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Henry v. Government Employees Insurance Co.

United States District Court, D. South Carolina, Charleston Division

August 2, 2017

David Henry, Plaintiff,
v.
Government Employees Insurance Company, Defendant.

          ORDER AND OPINION

          Richard Mark Gergel United States District Court Judge

         This matter is before the Court on Defendant Government Employees Insurance Company's ("GEICO") Motion for Summary Judgment and Plaintiff David Henry's Motion to Certify Questions. (Dkt. Nos. 40, 41.) For the reasons set forth below, Defendant's Motion for Summary Judgment is granted, and Plaintiffs Motion to Certify Questions is denied.

         I. Relevant Facts

         A. The Accident

         On September 3, 2011, Plaintiff David Henry was an employee of Aaron's, Inc. and a passenger in an Aaron's truck when the truck was rear-ended by a vehicle operated by Sam Knowlin, an underinsured motorist. (Dkt. No. 40-1 at 4.) Henry sustained injuries, and his medical bills totaled $10, 617.71. (Dkt. No. 40-7 at 10.) Henry's physician gave him a note a little over a month after the accident allowing him to return to work without accommodations. (Dkt. Nos. 40-4 at 6, 40-5.) GEICO insured both the at-fault driver, Knowlin, and David Henry.

         B. The Insurance Policy

         Prior to the accident, on May 14, 2011, GEICO had issued an insurance policy (the "Policy") to Jonnie Ruth Lawson of Aaron's, Inc., that provided liability, uninsured, and underinsured motorist ("UIM") coverage. (Dkt. No. 40-2 at 2.) The UIM portion of the Policy states that GEICO "will pay damages for bodily injury and property damage caused by an accident which the insured is legally entitled to recover from the owner or operator of an underinsured motor vehicle." (Id. at 5.) Under the Policy, GEICO maintains the right to participate in and to defend any UIM claim. (Id. at 6.) The coverage limit for UIM claims is $25, 000 and includes a standard offset provision under which any amount the insured would be entitled to recover "from the owner or operator of an underinsured motor vehicle because of bodily injury or property damage caused by an accident" is reduced by any sums already recovered from several other sources, including workers' compensation and amounts recovered from claims against legally responsible persons. (Id. at 2, 6, 7.)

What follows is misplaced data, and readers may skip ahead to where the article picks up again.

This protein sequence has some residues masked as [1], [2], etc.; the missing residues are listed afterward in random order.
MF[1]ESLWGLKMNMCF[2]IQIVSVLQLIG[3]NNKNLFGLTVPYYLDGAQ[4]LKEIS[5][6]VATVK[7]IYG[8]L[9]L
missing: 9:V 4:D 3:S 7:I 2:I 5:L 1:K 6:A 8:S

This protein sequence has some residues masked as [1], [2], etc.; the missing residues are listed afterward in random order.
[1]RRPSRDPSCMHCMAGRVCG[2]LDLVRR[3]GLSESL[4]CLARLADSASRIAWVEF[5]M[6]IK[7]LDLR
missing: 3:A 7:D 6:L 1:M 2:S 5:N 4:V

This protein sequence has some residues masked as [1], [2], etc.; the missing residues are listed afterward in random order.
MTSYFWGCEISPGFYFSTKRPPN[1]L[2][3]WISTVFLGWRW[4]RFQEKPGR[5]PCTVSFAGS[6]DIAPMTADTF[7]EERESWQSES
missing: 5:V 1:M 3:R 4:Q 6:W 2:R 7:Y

C. Henry Recovers $50, 395.61 Through his Workers' Compensation and Liability Claims and Proceeds to Seek UIM Benefits Under the Policy

         On February 2, 2013, Henry's workers' compensation carrier paid him $25, 395.61 in benefits. (Dkt. No. 40-7 at 5-8.) On September 16, 2013, Henry filed a lawsuit against Sam Knowlin, the at-fault driver. That action proceeded to mediation at which Henry executed a Covenant Not to Execute in exchange for receiving $25, 000 on his liability claim. (Dkt. No. 40-6.) On December 10, 2014, after settling the liability portion of his claim against Knowlin, Henry served GEICO as the UIM carrier, seeking the $25, 000 in UIM coverage. GEICO stepped in to defend the action.

         D. The Parties Cannot Agree on a Settlement and Proceed to Trial

          The parties could not agree about whether Henry's damages were sufficient to reach the UIM coverage in part or in full. (Dkt. No. 40 at 2.) As explained above, GEICO was entitled to offset Henry's UIM recovery by the $50, 395.61 he had already recovered through his workers' compensation and liability claims. A jury would therefore have had to find Henry's damages to be in excess of $50, 395.61 before GEICO would owe any money to Henry under the UIM policy. A jury would have had to find Henry's damages to be in excess of $75, 395.61 before GEICO would owe Henry the full UIM coverage policy limit of $25, 000.

         GEICO did not expect that a jury would award Henry $75, 395.61 because Henry's medical bills were only $10, 617 and, although Henry claimed lost wages close to $20, 000 for missing work from September 2011 to December 2012, Henry's physician had given him return-to-work authorization without any restrictions just one month after the accident. Finally, GEICO relied on the advice of its counsel Ed Lawson, who did not believe a jury would award Henry damages in excess of the sums he had already received that would offset his UIM recovery. (Dkt. No. 40-11 at 2-3.)

         In the weeks leading up to trial, the parties exchanged settlement offers and counteroffers. On May 11, 2015, Henry offered $10, 000 to settle, but he later reduced his demand to $5, 000. (Dkt. No. 40-11 at 3-4.) GEICO offered to settle the case for $2, 500, and Henry rejected that offer. (Id.) Unable to reach a settlement agreement, the parties went to trial on June 15, 2015 at the Georgetown County Court of Common Pleas. (Dkt. No. 40-1 at 8.) After two days of testimony, the jury awarded Henry damages of $250, 000. (Id.) GEICO tendered the available $25, 000 UIM policy limit to Henry. (Dkt. No. 40-7 at 12.)

         E. Henry Files this Lawsuit Against GEICO Alleging Bad Faith ...


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